A few key indicators of a good partner are that they:

· Highlight potential market & environmental risks early on

· Remain flexible when the project doesn’t go exactly according to plan

· Actively involve you in contractual/permitting processes


3. Demonstrates Robust Engineering & Regulatory Experience


The physical site is one of the most important - if not the most important - aspects of a project that determines feasibility, pricing, and costs. When working with the energy developer, depending on the pre-development work done before the PPA is signed, they should coordinate a site visit to provide an in-depth insight into the proposed design, proposed interconnection pathway(s), as well as any relevant structural, rooftop or environmental analysis. They should highlight any concerns before going forward with construction.


Permits (as well as interconnection applications) are specific to the local authority having jurisdiction. And with over 89,000 local government entities in the United States, these can become confusing and frustrating to navigate. Your energy developer should have extensive experience with local and state permitting across North America to ensure that they are able to take on the project in your specific region.


Make sure your energy partner:

1. Has experience in your industry/region

2. Is highly recommended by their past and current partners

3. Has long standing engineering and regulatory experience


4. Provides the ‘Total Package’

From Proposal to Asset Management


When renting an apartment, you want to make sure that your landlord can perform necessary repairs, maintain common areas, keep vital services like electricity, water, heat, and plumbing in working order.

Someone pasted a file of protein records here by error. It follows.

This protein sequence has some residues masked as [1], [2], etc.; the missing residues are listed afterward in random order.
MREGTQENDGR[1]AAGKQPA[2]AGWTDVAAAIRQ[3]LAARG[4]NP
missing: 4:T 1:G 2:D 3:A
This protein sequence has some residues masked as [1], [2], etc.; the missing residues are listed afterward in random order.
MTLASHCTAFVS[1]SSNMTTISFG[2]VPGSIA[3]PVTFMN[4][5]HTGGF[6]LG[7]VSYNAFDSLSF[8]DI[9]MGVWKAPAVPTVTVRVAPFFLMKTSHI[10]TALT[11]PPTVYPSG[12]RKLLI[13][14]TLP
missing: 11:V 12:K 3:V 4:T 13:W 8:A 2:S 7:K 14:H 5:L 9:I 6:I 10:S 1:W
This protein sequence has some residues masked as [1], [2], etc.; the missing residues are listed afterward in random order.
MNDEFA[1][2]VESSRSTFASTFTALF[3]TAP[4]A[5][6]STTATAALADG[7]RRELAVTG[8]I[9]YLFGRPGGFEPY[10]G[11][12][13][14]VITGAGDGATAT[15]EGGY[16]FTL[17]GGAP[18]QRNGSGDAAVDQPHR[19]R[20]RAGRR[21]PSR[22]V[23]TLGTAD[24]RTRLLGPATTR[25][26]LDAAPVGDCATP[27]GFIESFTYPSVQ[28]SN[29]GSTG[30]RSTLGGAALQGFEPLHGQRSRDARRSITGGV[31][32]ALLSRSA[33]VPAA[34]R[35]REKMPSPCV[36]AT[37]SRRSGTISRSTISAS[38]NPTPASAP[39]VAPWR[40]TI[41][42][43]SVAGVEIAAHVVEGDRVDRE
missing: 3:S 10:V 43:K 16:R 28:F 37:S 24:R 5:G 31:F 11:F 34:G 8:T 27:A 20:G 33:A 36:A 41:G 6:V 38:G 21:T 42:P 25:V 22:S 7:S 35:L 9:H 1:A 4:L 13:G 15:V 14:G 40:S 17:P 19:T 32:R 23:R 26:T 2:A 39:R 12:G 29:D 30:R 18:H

In much the similar way, you want to choose a suitable and competent energy partner.


Running a business is complex and demanding, and your energy partner should have the bandwidth to relieve some of the complexity and demands surrounding the development of a project through their own internal processes.


Be sure that your energy supplier has the financial backing and size to weather market volatility to ensure that they will be there for the duration of your contract term. Next, ask the energy developer to provide essential services like legal support, site evaluation, permitting support, asset management, as well as accounting services, as appropriate


Finally, evaluate what other offerings the energy partner may have and whether these could potentially be of interest down the line.


5. Facilitates Public Relations Opportunities

Storytelling and Marketing


With 60% of Fortune 500 companies having set goals to act on the climate crisis, participating in the renewables is something to be proud of. As such, your energy developer should provide a variety of internal and market facing offerings.


To take full advantage of your entry into solar, you should ask:

· What is our marketing/communication goals related to the project?

· What stakeholders are we trying to engage?

· Is this an opportunity to include the community around our facility or project?

· Are we focused on achieving ESG goals or corporate commitments, or both?


Once you and your team have determined what type of sustainability goals you are trying to achieve, make sure that your energy developer is able to offer internal and external communications and marketing deliverables to support your sustainability journey narrative.


Looking for these 5 attributes in your energy developer can help you determine which developer is right for you as you delve into the world of renewables and sustainability.


To learn more about EDPR NA DG’s work with a variety of stakeholders, feel free to contact our team members below.

EDPR NA DG Contacts:

Louis Langlois

E: louis.langlois@edp.com


Lucia Yu

E: lucia.yu@edp.com